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    When US presidents push for regulatory reform, liberal agency rules may be first in the firing line.

When US presidents push for regulatory reform, liberal agency rules may be first in the firing line.

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One of the concrete achievements of the Trump administration in the last 18 months has been the rapid removal of a great deal of existing regulation. But what kinds of regulations tend to be recommended for modification or removal? Simon F. Haeder and Susan Webb Yackee have studied the role of the Office of Information and Regulatory Affairs or […]

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    Book Review: Windows into the Soul: Surveillance and Society in an Age of High Technology by Gary T. Marx

Book Review: Windows into the Soul: Surveillance and Society in an Age of High Technology by Gary T. Marx

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In Windows into the Soul: Surveillance and Society in an Age of High Technology, Gary T. Marx offers an in-depth examination of what it means to surveil and be surveilled in the contemporary era and how this is impacting the interplay of security, privacy and society. The book illustrates the slipperiness of the surveillance slope and the difficulty of assessing where and […]

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    Supreme Court nominee Brett Kavanaugh is no stranger to contentious hearings

Supreme Court nominee Brett Kavanaugh is no stranger to contentious hearings

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This week, the US Senate Judiciary Committee will begin hearings to confirm D.C. Circuit Court Judge Brett Kavanaugh for Justice Anthony Kennedy’s seat on the Supreme Court. While there has been much media speculation as to how these hearings might play out, Logan Dancey, Kjersten Nelson and Eve M. Ringsmuth have analyzed Kavanaugh’s previous confirmation hearings to provide their […]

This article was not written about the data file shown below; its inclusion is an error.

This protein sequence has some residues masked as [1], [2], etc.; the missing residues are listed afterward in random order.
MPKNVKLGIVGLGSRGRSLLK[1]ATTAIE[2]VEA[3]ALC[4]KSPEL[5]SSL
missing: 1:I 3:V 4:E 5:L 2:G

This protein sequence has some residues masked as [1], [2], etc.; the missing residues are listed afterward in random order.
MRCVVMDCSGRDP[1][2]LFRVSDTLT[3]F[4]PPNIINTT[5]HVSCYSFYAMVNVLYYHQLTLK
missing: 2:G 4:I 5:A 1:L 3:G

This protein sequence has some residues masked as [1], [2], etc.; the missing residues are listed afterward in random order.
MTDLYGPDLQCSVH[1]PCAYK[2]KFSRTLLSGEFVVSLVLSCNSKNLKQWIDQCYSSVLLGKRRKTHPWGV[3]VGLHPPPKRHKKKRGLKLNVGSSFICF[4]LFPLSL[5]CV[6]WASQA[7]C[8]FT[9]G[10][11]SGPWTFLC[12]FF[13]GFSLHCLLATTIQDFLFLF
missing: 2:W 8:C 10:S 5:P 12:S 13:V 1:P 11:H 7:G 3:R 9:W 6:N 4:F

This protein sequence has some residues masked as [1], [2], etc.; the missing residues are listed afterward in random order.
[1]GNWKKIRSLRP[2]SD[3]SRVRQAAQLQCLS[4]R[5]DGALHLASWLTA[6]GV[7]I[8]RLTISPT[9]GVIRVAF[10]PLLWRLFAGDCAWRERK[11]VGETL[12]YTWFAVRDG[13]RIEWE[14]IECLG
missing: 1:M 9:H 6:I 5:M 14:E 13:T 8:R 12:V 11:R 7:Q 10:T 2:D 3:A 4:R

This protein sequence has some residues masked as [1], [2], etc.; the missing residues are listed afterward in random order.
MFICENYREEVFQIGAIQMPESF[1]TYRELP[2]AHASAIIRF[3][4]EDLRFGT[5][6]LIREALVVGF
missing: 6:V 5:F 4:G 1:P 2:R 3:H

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    Guaranteeing representation at first Court appearances may be better for defendants, and cheaper for local governments  

Guaranteeing representation at first Court appearances may be better for defendants, and cheaper for local governments  

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“If you cannot afford an attorney, one will be appointed for you.”  It’s a familiar phrase, but what does “appointed” really mean?  In many jurisdictions in the United States, even after a judge appoints counsel for you, you may spend days or weeks in jail before you actually meet your lawyer. In new research, Alissa Pollitz Worden, Kirstin Morgan, […]

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    At the Supreme Court, women are more likely to be successful if they conform to stereotypes about their gender

At the Supreme Court, women are more likely to be successful if they conform to stereotypes about their gender

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There are relatively few women among the attorneys arguing at the Supreme Court, despite the fact that nearly 40 percent of all practicing attorneys are women. Given that overt discrimination is widely discouraged, could implicit biases against women be a cause of this poor representation? In new research, Shane A. Gleason, Jennifer J. Jones, & Jessica Rae McBean examine […]